SiteGround, the company that hosts our website, collects and stores information that your browser automatically places in “server log files”. This includes (but is not limited to) the following information:
– Browser type and browser version
– Operating system used
– Referrer URL
– Host name of the accessing computer
– Time of the server request
– IP address
These data will not be combined with data from other sources.
SiteGround collects this information for the limited and legitimate purpose of detecting and preventing fraud and unauthorized system access, and ensuring the security of their systems and our websites.
The basis for data processing is Art. 6 (1) (b) DSGVO, which allows the processing of data to fulfill a contract or for measures preliminary to a contract.
Our primary contact form is provided by Google Forms. See Google’s Privacy Policies.
Note: Apologetics Index uses your email address only to reply to your message. Your email address (and other information you provide) is not used in any other way. We do not share it with others — unless compelled by law enforcement.
On various pages within the site you may encounter old contact forms (those not provided by Google Forms). For details, see here.
Google Analytics shows us where our visitors come from, and how they interact with the site. No personally identifiable information is shared. In other words, we won’t know who you are, but we’ll know how many people found apologeticsindex.org via, say, a search engine, another website, or a social media app.
You can use this browser add-on to prevent your data from being used by Google Analytics.
Apologetics Index is provided to you free of charge. It is funded in part by donations and support from private individuals, and from income derived from displaying advertisements and using affiliate programs.
Google Adsense displays personalized and non-personalized ads on our website.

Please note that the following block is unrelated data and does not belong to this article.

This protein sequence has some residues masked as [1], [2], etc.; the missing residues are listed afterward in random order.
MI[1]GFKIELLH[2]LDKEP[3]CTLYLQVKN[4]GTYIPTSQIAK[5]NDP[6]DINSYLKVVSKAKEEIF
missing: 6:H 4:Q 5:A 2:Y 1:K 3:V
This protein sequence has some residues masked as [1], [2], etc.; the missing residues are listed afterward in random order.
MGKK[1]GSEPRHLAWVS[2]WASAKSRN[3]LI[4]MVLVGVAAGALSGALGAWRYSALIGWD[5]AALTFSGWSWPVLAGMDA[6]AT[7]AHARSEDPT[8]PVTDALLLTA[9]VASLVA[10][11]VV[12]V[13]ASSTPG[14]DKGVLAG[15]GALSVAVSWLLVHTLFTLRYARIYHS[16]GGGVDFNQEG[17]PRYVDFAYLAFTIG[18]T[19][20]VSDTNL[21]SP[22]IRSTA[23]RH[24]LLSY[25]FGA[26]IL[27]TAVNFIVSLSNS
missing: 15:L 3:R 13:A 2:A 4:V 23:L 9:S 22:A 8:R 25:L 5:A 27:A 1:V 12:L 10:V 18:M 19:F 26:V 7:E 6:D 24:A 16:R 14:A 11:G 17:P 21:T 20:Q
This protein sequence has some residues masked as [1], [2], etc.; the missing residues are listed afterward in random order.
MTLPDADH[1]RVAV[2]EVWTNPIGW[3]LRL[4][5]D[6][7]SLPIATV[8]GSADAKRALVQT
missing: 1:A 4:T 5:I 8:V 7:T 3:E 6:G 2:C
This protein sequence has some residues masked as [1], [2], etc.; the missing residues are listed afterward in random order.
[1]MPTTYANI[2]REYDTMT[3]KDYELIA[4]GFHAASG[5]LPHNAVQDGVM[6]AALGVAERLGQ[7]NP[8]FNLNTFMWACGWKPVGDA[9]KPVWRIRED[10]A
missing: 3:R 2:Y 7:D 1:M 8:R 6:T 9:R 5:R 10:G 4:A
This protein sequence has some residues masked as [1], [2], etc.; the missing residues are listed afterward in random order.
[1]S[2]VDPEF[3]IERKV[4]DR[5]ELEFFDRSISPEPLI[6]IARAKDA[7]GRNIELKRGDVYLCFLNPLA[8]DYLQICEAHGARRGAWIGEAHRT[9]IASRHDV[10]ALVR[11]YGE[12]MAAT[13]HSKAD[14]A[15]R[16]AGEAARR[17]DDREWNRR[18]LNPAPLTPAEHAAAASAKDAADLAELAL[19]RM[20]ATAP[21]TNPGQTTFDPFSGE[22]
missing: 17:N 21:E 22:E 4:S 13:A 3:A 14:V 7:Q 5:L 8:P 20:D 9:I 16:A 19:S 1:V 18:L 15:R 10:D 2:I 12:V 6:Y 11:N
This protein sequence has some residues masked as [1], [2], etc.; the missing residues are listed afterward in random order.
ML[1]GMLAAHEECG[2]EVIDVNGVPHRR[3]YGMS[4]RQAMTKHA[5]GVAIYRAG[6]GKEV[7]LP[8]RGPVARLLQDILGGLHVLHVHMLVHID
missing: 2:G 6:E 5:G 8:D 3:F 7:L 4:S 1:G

Non-personalized ads (contextual ads) try to match content of the pages they display on.
How Google uses information from sites or apps that use our services (and how you can control your information).
From time to time our pages carry ads by Booking.com, which grew from an Amsterdam-based start-up to one of the largest travel e-commerce companies in the world.
Many visitors to Apologetics Index travel for spiritual reasons, for instance to learn about other religions, or to visit religion-inspired attractions. (And face it, everyone needs a vacation at times, right?)
We may from time to time displays ads from GetYourGuide for the same reason as described under Booking.com (above).
GetYourGuide allows people to book tours, excursions, activities and ‘skip-the-line’ tickets to museums and other tourist attractions around the world.
Apologetics Index is an Amazon.com affiliate. When you visit Amazon.com via a link on this website we receive a small commission on each item you purchase — at no additional cost to you. [Details]
Pfft! Did you read this far? Honest, we had to write all that stuff in other to comply with privacy laws.
Time for something different: Have your ever wondered whether certain types of people are more likely than others to join a cult?
The Apologetics Index Team